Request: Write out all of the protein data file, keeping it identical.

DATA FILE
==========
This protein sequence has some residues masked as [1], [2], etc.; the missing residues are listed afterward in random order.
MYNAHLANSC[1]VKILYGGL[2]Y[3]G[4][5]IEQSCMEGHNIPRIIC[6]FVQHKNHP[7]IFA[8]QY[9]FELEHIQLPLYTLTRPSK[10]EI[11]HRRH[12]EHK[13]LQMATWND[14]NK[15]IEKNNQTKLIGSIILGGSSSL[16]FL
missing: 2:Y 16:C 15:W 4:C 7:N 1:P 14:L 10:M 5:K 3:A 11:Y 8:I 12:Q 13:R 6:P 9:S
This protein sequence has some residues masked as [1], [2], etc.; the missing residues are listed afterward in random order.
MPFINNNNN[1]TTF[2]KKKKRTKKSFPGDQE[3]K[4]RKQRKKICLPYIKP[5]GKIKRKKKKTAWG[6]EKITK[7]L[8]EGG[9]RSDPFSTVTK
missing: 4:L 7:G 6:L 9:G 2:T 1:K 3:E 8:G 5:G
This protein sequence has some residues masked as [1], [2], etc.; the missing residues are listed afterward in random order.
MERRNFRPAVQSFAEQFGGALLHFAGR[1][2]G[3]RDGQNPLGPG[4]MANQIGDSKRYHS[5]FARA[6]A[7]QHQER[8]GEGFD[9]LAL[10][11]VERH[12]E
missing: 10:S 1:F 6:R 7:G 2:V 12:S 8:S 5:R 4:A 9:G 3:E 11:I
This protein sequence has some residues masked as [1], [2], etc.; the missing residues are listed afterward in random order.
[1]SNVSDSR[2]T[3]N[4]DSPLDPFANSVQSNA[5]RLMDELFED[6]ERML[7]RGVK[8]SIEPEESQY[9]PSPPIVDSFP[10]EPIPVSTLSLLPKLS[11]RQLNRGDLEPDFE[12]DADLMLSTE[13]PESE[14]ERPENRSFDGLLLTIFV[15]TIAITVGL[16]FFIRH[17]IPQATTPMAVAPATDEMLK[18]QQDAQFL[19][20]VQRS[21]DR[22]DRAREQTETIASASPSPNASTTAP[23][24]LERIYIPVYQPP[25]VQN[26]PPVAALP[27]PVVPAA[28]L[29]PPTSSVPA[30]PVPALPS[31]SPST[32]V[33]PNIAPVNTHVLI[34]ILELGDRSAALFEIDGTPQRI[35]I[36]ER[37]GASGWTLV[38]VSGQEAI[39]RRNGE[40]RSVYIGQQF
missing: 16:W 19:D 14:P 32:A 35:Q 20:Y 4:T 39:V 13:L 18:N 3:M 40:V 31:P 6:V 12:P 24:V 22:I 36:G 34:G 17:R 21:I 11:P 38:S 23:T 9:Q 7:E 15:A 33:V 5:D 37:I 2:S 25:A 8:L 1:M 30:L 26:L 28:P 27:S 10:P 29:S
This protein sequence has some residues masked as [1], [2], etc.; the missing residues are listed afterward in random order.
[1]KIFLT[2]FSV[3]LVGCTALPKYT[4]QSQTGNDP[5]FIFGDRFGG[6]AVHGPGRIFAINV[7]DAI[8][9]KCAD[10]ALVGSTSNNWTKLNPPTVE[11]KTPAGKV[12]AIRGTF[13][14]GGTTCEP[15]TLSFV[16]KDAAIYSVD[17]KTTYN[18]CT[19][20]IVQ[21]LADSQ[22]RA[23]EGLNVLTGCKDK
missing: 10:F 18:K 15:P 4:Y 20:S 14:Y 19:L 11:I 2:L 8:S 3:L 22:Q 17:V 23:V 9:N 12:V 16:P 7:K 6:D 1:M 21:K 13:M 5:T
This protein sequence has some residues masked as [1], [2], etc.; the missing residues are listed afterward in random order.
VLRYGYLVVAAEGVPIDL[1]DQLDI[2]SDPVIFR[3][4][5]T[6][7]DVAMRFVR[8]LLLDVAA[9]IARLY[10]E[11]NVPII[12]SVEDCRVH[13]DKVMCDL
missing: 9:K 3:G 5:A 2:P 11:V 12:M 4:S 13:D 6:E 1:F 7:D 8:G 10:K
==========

This protein sequence has some residues masked as [1], [2], etc.; the missing residues are listed afterward in random order.
MYNAHLANSC[1]VKILYGGL[2]Y[3]G[4][5]IEQSCMEGHNIPRIIC[6]FVQHKNHP[7]IFA[8]QY[9]FELEHIQLPLYTLTRPSK[10]EI[11]HRRH[12]EHK[13]LQMATWND[14]NK[15]IEKNNQTKLIGSIILGGSSSL[16]FL
missing: 2:Y 16:C 15:W 4:C 7:N 1:P 14:L 10:M 5:K 3:A 11:Y 8:I 12:Q 13:R 6:P 9:S
This protein sequence has some residues masked as [1], [2], etc.; the missing residues are listed afterward in random order.
MPFINNNNN[1]TTF[2]KKKKRTKKSFPGDQE[3]K[4]RKQRKKICLPYIKP[5]GKIKRKKKKTAWG[6]EKITK[7]L[8]EGG[9]RSDPFSTVTK
missing: 4:L 7:G 6:L 9:G 2:T 1:K 3:E 8:G 5:G
This protein sequence has some residues masked as [1], [2], etc.; the missing residues are listed afterward in random order.
MERRNFRPAVQSFAEQFGGALLHFAGR[1][2]G[3]RDGQNPLGPG[4]MANQIGDSKRYHS[5]FARA[6]A[7]QHQER[8]GEGFD[9]LAL[10][11]VERH[12]E
missing: 10:S 1:F 6:R 7:G 2:V 12:S 8:S 5:R 4:A 9:G 3:E 11:I
This protein sequence has some residues masked as [1], [2], etc.; the missing residues are listed afterward in random order.
[1]SNVSDSR[2]T[3]N[4]DSPLDPFANSVQSNA[5]RLMDELFED[6]ERML[7]RGVK[8]SIEPEESQY[9]PSPPIVDSFP[10]EPIPVSTLSLLPKLS[11]RQLNRGDLEPDFE[12]DADLMLSTE[13]PESE[14]ERPENRSFDGLLLTIFV[15]TIAITVGL[16]FFIRH[17]IPQATTPMAVAPATDEMLK[18]QQDAQFL[19][20]VQRS[21]DR[22]DRAREQTETIASASPSPNASTTAP[23][24]LERIYIPVYQPP[25]VQN[26]PPVAALP[27]PVVPAA[28]L[29]PPTSSVPA[30]PVPALPS[31]SPST[32]V[33]PNIAPVNTHVLI[34]ILELGDRSAALFEIDGTPQRI[35]I[36]ER[37]GASGWTLV[38]VSGQEAI[39]RRNGE[40]RSVYIGQQF
missing: 16:W 19:D 14:P 32:A 35:Q 20:Y 4:T 39:V 13:L 18:N 3:M 40:V 31:P 6:V 12:P 24:V 22:I 36:G 34:G 17:R 21:I 11:P 38:S 23:T 9:Q 7:E 15:A 33:V 5:D 37:I 2:S 25:A 8:L 1:M 30:L 26:L 28:P 27:S 10:P 29:S
This protein sequence has some residues masked as [1], [2], etc.; the missing residues are listed afterward in random order.
[1]KIFLT[2]FSV[3]LVGCTALPKYT[4]QSQTGNDP[5]FIFGDRFGG[6]AVHGPGRIFAINV[7]DAI[8][9]KCAD[10]ALVGSTSNNWTKLNPPTVE[11]KTPAGKV[12]AIRGTF[13][14]GGTTCEP[15]TLSFV[16]KDAAIYSVD[17]KTTYN[18]CT[19][20]IVQ[21]LADSQ[22]RA[23]EGLNVLTGCKDK
missing: 10:F 18:K 15:P 4:Y 20:S 14:Y 19:L 11:I 2:L 8:S 3:L 22:Q 17:V 23:V 9:N 12:V 16:P 7:K 6:D 1:M 21:K 13:M 5:T
This protein sequence has some residues masked as [1], [2], etc.; the missing residues are listed afterward in random order.
VLRYGYLVVAAEGVPIDL[1]DQLDI[2]SDPVIFR[3][4][5]T[6][7]DVAMRFVR[8]LLLDVAA[9]IARLY[10]E[11]NVPII[12]SVEDCRVH[13]DKVMCDL
missing: 9:K 3:G 5:A 2:P 11:V 12:M 4:S 13:D 6:E 1:F 7:D 8:G 10:K